The greatest benefit we could see from a National Space Council is the development of a positive national consensus on spaceflight. Any NASA, that is all alone in Space, without the functions of Commercial and Military activities, is a flower that will wilt into grey pork-ridden irrelevance.

    That, however, will await the settlement of a national consensus about what the US is, and what its future should be. As long as academia’s progressive acolytes contend, that any America that must be militarily defended at a cost greater than what academia receives from all levels of government, is *not* an America worth defending, then the basic consensus, on which a national spaceflight consensus can be built, simply will not happen.

  • JamesG

    Do you know how often an Executive Branch program, initiative, Gud Idea survives contact with reality (aka: Congress) in its original form?


  • Vladislaw

    I understand that and it is why I have said the executive branch and congress have had opposing views of space since apollo. Congress wants the endless gravy train and the executive branch has wanted to commercial and industrialize space. The budgets are so small though it is not worth the political capital to go after .. so it is has taken 30 years to get the legislation through and acted on. We still need more regulations today for dealing with this frontier.

  • JamesG

    Usually the POTUS just wants to polish his “legacy” or he’s been put up to it by a constituent, some faction of congress, or other gud idea fairy. No one since Apollo has made a very sincere National Interest case for the investme nt in space beyond National Security and that is why its floundered.

  • JamesG

    The trick is to keep the current Human Space exploration policy from changing the next time the political wind changes direction. That is always our problem.

  • ThomasLMatula

    The NSC has a lot more important things to focus on than NASA. Although space advocates like to believe space policy begins and ends with NASA, its only a single element of it, and an element that is decreasing in importance.

  • ThomasLMatula

    How soon folks forget. It was Lori Garver that actually pushed Commercial Crew. President Obama’s original plan was to slash NASA’s budget for education.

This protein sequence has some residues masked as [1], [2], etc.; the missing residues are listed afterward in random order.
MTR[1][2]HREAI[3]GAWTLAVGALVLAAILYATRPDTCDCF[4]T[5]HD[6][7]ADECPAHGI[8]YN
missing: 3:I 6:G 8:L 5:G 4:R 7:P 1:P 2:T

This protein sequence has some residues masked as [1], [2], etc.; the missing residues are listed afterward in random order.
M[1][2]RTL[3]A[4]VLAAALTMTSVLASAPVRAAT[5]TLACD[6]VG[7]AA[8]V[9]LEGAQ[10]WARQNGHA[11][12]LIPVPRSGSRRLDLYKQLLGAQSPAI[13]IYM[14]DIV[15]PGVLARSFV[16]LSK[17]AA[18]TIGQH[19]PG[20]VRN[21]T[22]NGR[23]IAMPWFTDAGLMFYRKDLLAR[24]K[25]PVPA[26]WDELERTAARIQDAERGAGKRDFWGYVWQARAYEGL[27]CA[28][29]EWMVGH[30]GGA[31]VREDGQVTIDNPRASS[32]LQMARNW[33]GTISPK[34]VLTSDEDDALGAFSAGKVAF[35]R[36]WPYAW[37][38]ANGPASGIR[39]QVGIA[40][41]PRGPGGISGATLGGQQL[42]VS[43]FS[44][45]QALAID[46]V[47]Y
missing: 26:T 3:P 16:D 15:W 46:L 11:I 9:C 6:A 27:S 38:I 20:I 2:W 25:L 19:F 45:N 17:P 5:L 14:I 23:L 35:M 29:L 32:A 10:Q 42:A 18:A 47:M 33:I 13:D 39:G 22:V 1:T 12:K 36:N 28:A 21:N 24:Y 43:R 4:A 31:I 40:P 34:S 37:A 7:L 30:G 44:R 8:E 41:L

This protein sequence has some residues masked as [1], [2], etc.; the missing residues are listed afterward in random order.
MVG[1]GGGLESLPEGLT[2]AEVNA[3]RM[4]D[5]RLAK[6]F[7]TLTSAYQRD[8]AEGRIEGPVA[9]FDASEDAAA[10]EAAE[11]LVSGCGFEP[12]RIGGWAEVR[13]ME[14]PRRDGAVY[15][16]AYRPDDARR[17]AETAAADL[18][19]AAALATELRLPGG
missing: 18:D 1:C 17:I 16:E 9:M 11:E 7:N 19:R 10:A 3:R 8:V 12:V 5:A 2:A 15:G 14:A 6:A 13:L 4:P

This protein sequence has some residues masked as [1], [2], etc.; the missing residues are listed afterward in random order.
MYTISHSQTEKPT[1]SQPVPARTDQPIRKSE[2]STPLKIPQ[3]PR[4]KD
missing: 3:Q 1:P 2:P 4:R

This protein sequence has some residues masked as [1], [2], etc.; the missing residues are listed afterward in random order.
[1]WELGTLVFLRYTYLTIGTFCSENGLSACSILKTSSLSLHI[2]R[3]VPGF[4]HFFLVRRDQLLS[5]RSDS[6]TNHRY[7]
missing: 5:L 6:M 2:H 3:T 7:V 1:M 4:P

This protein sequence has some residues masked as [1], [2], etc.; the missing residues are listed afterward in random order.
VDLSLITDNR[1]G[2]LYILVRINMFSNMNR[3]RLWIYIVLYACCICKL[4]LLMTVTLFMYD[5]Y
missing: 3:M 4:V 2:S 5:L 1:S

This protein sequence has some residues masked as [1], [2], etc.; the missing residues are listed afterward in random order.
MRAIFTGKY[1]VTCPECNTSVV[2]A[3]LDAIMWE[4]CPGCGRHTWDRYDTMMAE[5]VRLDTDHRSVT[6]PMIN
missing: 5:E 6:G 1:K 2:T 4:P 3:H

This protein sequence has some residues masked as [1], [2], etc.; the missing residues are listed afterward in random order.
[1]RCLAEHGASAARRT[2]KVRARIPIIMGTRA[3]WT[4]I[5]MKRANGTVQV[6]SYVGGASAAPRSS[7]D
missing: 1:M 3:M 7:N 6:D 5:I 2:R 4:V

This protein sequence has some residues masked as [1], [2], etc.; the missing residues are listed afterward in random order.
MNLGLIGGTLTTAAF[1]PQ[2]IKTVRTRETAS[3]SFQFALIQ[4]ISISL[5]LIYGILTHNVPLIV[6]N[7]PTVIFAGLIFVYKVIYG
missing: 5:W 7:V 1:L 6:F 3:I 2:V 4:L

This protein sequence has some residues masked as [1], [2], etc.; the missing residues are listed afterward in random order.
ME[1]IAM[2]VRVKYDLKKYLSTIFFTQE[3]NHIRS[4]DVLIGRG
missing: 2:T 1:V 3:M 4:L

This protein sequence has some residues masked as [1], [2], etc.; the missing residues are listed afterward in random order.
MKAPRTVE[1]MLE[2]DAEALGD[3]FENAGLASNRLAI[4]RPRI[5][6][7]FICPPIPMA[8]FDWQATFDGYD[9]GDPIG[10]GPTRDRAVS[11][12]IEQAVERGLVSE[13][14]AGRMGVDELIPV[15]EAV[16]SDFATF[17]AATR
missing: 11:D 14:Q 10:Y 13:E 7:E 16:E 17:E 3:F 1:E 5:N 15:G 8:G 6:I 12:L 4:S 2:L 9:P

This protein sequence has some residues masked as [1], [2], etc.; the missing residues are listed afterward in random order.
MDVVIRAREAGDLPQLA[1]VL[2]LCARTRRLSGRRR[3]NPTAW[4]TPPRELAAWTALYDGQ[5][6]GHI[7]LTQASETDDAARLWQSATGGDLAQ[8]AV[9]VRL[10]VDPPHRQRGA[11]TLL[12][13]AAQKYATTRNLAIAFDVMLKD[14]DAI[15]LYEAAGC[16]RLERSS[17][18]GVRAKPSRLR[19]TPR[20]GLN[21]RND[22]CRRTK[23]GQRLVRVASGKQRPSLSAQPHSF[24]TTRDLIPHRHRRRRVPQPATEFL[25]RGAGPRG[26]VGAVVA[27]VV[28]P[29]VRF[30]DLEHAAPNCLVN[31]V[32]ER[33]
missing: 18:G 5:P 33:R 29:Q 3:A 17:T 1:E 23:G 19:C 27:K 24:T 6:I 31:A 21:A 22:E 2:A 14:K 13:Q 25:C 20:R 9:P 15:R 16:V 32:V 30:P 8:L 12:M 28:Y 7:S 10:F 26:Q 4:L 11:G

President Obama only changed his policy when he felt he needed to support NASA to win Florida. To President Obama space was merely a photo-op. Once he had it he abandoned it to Congress and his science advisor.

  • Tom Billings

    ” No one since Apollo has made a very sincere National Interest case for
    the investment in space beyond National Security and that is why its

    More specifically, the voters, when polled, show *they* have not been
    presented with any National Interest that a substantial majority believe
    in. So pols have no incentive, since that is controlled by their seats, and the votes that anchor them to those seats. Making a case for a direction different than Apollo, will require admitting what the direction of Apollo was, a counter to Kruschev’s Space Propaganda campaign, and one that was very successful. That’s why we keep getting remakes of Apollo proposals that do not mention its purpose, because the US Left cannot admit, in the aftermath of Vietnam-born resistance to US defense of a non-socialist Vietnam, that Apollo was part of resistance to “the socialist camp”.

    Meanwhile, the academic Left has a very comfortable compromise that lets a number of universities skim “administrative overhead” money off of NASA payments for Space Science. Their skim for environmental science, including the management of databases, was on the verge of replacing previous NASA arrangements, which is a large part of why academics froth so much about its on-going collapse.